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Matt Denny’s charity golf

Since being laid off by the Los Angeles Times nearly a year ago, I’ve been involved in free-lance writing and various other projects.

One thing I’ve been doing is covering charity golf tournaments for a national magazine called Tee It Up. I even have a title – Senior Contributing Editor.

Essentially, I get paid for playing golf. Not a bad gig, huh?

Larry Stewart

Larry Stewart

Also, I’ve had some great experiences meeting new people while getting to play some of the best golf courses Southern California has to offer.

I’ve covered tournaments at Sherwood Country Club in Thousand Oaks, Riviera in Pacific Palisades and Lakeside Golf Club in Toluca Lake, to name a few.“Our main objective is for everyone to have fun,” McSweeny said of the tournament. “Raising money for charity is our secondary objective.”

I’ve played with movies stars and famous athletes, important executives and just regular folk.

Matt McSweeny in front of his Matt Denny's ale house and restaurant.

Matt McSweeny in front of his Matt Denny's ale house and restaurant.

I’d be hard pressed to say which tournament I’ve enjoyed the most, but ranking high on the chart would be the seventh annual Matt Denny’s tournament, held June 1 at San Dimas Country Club.

The tournament is put on by Matt McSweeny, proprietor of Matt Denny’s Ale House Restaurant at 145 E. Huntington Dr.

McSweeny has owned Matt Denny’s since 1999. Initially he had a partner, Denny Hartman. That’s where the name Matt Denny’s comes from.

McSweeny became the sole owner in 2001.

As many Arcadians know, particularly those who regularly read, Matt Denny’s is one of the most popular sports bar-restaurants in the San Gabriel Valley.

(Story continues below two following videos of McSweeny and Matt Denny’s)

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McSweeny said he got the idea of staging a charity golf tournament in 2003 from a customer named John Magee.

“At first I thought, nah, that’s just too much work,” McSweeny said. “But I’m really glad I decided to do it. The tournament has been a great way for our customers to get to know each other.”

With an entry fee of $125, this year’s tournament drew 167 golfers. And with the help of a live auction held afterward at the restaurant, the event raised more than $7,000 for the Arcadia chapter of the American Red Cross.

Despite our economic woes, the 167 golfers and the $7,000 were both tournament records.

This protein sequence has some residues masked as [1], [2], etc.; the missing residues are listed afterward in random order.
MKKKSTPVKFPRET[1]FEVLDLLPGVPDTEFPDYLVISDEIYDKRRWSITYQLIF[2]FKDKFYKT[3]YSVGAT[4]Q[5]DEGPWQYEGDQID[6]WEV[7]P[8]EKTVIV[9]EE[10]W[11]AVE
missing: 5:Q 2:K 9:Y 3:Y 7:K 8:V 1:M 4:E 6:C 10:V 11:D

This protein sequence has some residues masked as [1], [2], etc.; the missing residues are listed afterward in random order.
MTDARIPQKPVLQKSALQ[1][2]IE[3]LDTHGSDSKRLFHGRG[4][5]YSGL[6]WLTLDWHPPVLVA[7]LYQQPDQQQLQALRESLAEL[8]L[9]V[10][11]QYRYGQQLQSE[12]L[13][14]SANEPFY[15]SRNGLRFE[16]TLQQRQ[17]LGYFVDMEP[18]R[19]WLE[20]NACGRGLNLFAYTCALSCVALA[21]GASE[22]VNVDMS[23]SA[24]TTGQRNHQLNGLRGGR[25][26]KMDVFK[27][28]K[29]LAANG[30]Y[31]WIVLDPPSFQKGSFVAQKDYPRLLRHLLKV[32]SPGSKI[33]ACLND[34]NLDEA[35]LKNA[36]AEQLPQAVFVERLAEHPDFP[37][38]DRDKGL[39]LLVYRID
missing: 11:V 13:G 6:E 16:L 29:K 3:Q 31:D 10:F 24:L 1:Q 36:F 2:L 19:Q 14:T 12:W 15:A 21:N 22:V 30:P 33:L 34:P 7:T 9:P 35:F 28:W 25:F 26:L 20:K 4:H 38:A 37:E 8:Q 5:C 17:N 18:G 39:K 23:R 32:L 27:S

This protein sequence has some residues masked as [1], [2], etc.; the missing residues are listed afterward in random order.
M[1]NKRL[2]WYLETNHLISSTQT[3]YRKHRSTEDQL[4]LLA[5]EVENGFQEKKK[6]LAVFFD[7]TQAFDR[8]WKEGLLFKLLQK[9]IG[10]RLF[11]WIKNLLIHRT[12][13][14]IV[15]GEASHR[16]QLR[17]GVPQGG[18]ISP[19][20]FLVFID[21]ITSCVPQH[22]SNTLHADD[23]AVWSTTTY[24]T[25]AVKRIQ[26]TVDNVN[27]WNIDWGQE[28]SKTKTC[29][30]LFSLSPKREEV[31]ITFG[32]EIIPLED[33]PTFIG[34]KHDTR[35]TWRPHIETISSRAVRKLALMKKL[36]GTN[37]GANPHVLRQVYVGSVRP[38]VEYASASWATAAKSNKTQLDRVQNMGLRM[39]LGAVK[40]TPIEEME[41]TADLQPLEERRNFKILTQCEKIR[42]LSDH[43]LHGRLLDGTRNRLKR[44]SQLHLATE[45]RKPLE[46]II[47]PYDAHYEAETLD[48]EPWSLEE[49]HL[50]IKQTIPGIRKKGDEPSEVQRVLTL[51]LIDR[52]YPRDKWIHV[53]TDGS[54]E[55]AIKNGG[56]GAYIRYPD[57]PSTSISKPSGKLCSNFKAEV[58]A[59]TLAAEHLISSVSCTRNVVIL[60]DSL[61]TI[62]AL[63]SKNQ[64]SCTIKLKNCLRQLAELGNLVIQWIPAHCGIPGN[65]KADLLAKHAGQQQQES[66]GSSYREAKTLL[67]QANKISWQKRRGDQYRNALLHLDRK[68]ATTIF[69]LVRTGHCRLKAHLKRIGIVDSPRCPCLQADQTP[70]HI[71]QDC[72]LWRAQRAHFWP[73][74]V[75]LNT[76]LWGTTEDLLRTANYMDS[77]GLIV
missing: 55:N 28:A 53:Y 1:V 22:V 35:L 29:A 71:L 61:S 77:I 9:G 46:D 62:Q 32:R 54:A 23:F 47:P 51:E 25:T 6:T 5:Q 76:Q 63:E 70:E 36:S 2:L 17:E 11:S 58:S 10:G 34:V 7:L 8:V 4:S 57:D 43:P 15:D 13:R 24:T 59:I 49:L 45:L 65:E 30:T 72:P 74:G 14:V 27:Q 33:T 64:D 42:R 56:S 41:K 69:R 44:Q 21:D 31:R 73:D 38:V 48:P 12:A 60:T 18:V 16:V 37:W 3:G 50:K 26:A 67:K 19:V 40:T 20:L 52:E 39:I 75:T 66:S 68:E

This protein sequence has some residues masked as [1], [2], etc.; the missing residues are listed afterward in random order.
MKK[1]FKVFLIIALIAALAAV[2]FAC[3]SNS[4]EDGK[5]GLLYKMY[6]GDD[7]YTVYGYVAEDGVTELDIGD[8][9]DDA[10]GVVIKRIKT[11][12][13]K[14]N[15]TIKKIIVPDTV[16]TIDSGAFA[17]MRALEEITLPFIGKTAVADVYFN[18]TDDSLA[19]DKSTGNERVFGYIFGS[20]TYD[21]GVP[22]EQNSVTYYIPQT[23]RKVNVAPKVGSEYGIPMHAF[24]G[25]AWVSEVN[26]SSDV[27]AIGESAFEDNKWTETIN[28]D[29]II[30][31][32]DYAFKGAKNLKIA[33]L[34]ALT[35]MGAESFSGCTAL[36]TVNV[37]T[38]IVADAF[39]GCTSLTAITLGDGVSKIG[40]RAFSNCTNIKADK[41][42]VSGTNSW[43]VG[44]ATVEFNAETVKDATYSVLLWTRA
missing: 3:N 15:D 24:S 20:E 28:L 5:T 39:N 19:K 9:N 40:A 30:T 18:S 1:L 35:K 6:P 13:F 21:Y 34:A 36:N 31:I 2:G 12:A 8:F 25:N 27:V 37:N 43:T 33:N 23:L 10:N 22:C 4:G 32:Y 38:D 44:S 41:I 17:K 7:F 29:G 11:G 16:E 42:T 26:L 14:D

“We usually spread the charities around and have a different one each year,” McSweeny said. “But with the all the fires in our area, the Red Cross has been hit real hard and so it has been the beneficiary for the past two years.”

What made this year’s tournament so much fun for me was our foursome. It included Matt, who typifies a fun guy, and Ted Carroll, the principal of Holy Angels, where Matt’s children go to school.

Our other player was Pete Siberell, longtime Santa Anita Racetrack executive and the 2007 Sierra Madre citizen of the year, as selected by that city’s Chamber of Commerce. Good thing Matt included Pete. He was our best golfer by far, and without him no telling what our score in the scramble format might have been.

Note: Matt can hit the ball a country mile, but you never know where it’s going. The only bad thing for me was losing my digital camera. I left it in our golf cart and when I went back to get it, I found the case, but no camera. And with the camera went all the photos I had taken out on the course. That’s why there aren’t more photos with this story.

The lost camera is also one of the reasons I’m just getting around to writing about the Matt Denny tournament. I was hoping someone might find the camera and turn it in. I know that’s wishful thinking on my part. Replacing the camera was no big deal. A trip to the new Best Buy on Mountain Avenue in Monrovia took care of that.

The sad part is the photos I took are gone. So to remember all the fun I had that day, I’ll just have to rely on my memory.

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